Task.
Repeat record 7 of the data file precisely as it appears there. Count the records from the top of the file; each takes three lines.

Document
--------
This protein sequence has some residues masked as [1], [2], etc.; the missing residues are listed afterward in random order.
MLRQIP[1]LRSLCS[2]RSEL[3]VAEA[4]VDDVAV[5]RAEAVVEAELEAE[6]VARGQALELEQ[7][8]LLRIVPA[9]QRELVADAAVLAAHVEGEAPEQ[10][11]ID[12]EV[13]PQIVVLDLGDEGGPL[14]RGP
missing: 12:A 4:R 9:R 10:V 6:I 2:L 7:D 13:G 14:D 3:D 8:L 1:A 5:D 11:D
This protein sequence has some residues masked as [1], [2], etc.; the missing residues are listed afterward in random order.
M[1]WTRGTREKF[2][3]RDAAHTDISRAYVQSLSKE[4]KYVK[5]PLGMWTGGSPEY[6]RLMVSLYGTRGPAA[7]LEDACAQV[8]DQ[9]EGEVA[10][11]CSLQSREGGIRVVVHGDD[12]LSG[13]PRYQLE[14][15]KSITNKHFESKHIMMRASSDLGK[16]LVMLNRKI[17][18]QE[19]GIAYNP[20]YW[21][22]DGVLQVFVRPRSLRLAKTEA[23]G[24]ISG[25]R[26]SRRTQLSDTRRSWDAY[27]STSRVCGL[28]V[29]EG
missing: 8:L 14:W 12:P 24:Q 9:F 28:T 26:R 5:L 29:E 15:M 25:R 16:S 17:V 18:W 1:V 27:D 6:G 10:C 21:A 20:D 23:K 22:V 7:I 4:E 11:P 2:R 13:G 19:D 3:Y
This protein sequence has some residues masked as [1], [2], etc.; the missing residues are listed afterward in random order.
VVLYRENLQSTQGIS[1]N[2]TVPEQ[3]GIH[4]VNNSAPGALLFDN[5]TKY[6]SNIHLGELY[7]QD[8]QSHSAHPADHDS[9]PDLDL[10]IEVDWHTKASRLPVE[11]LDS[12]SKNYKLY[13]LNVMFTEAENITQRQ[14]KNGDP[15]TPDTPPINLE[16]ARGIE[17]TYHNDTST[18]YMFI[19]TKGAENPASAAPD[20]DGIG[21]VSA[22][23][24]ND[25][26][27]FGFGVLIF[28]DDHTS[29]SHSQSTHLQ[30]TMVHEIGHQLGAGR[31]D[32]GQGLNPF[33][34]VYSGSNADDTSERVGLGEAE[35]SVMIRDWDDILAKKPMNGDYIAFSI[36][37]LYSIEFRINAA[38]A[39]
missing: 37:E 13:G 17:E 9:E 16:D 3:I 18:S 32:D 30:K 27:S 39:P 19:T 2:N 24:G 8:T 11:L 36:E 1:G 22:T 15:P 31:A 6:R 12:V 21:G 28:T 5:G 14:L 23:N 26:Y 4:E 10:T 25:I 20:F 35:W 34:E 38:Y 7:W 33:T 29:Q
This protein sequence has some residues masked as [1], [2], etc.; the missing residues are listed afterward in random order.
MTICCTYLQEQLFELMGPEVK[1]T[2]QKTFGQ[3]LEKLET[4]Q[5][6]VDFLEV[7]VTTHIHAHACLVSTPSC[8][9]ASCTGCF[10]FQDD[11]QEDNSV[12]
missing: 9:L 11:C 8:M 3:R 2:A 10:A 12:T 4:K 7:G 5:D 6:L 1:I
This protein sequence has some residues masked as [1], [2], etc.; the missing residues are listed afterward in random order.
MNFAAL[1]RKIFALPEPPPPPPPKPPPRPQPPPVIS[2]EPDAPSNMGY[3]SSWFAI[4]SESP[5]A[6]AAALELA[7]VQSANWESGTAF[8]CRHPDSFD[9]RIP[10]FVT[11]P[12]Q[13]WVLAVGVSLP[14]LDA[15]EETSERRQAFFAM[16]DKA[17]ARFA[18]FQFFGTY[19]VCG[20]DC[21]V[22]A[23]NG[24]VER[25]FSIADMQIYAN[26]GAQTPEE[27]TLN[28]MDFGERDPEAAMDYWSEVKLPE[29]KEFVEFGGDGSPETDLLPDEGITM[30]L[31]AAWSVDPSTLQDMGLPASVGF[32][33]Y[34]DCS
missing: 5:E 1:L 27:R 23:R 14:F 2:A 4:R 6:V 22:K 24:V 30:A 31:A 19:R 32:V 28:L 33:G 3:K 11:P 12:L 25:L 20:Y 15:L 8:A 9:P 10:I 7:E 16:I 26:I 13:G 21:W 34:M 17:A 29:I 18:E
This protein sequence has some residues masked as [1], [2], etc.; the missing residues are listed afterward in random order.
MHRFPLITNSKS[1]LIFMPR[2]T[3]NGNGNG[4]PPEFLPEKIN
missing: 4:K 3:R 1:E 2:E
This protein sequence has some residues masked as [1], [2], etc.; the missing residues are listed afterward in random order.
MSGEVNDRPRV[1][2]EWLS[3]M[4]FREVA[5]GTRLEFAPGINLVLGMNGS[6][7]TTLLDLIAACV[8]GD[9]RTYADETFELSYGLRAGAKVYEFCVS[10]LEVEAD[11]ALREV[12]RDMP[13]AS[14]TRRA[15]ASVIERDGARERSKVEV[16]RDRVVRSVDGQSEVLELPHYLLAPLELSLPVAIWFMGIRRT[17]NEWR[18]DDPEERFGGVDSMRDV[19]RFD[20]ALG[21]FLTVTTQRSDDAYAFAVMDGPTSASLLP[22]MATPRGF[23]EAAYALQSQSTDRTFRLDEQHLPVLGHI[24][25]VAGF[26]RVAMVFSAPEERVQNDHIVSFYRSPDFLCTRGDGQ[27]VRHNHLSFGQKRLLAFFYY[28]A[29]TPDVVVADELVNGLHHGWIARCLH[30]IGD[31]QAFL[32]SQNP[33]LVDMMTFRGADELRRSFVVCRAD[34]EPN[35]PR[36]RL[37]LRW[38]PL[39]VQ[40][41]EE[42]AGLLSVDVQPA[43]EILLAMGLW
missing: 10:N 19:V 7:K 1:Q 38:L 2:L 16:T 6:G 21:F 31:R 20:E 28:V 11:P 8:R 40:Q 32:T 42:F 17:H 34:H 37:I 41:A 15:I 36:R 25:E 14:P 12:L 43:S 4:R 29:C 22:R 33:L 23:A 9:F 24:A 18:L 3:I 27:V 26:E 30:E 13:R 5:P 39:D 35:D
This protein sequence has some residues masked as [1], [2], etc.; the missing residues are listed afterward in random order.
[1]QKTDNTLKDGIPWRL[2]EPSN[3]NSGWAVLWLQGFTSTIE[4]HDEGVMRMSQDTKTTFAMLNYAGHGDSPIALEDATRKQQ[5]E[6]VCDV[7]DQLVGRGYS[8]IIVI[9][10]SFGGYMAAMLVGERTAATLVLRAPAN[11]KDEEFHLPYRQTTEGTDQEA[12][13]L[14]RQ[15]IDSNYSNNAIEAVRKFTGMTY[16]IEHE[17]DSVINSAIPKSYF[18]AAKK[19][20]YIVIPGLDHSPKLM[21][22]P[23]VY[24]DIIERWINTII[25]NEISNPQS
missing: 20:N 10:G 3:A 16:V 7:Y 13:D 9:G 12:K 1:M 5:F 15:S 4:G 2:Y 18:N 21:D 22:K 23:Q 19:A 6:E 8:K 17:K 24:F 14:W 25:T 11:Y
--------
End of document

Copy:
This protein sequence has some residues masked as [1], [2], etc.; the missing residues are listed afterward in random order.
MSGEVNDRPRV[1][2]EWLS[3]M[4]FREVA[5]GTRLEFAPGINLVLGMNGS[6][7]TTLLDLIAACV[8]GD[9]RTYADETFELSYGLRAGAKVYEFCVS[10]LEVEAD[11]ALREV[12]RDMP[13]AS[14]TRRA[15]ASVIERDGARERSKVEV[16]RDRVVRSVDGQSEVLELPHYLLAPLELSLPVAIWFMGIRRT[17]NEWR[18]DDPEERFGGVDSMRDV[19]RFD[20]ALG[21]FLTVTTQRSDDAYAFAVMDGPTSASLLP[22]MATPRGF[23]EAAYALQSQSTDRTFRLDEQHLPVLGHI[24][25]VAGF[26]RVAMVFSAPEERVQNDHIVSFYRSPDFLCTRGDGQ[27]VRHNHLSFGQKRLLAFFYY[28]A[29]TPDVVVADELVNGLHHGWIARCLH[30]IGD[31]QAFL[32]SQNP[33]LVDMMTFRGADELRRSFVVCRAD[34]EPN[35]PR[36]RL[37]LRW[38]PL[39]VQ[40][41]EE[42]AGLLSVDVQPA[43]EILLAMGLW
missing: 10:N 19:V 7:K 1:Q 38:L 2:L 16:T 6:G 21:F 31:R 20:E 28:V 11:P 8:R 40:Q 32:T 42:F 17:H 34:H 37:I 41:A 15:I 36:R 25:E 14:P 12:L 43:S 4:R 29:C 22:R 33:L 23:A 9:F 24:A 18:L 3:I 27:V 26:E 30:E 13:R 5:P 39:D 35:D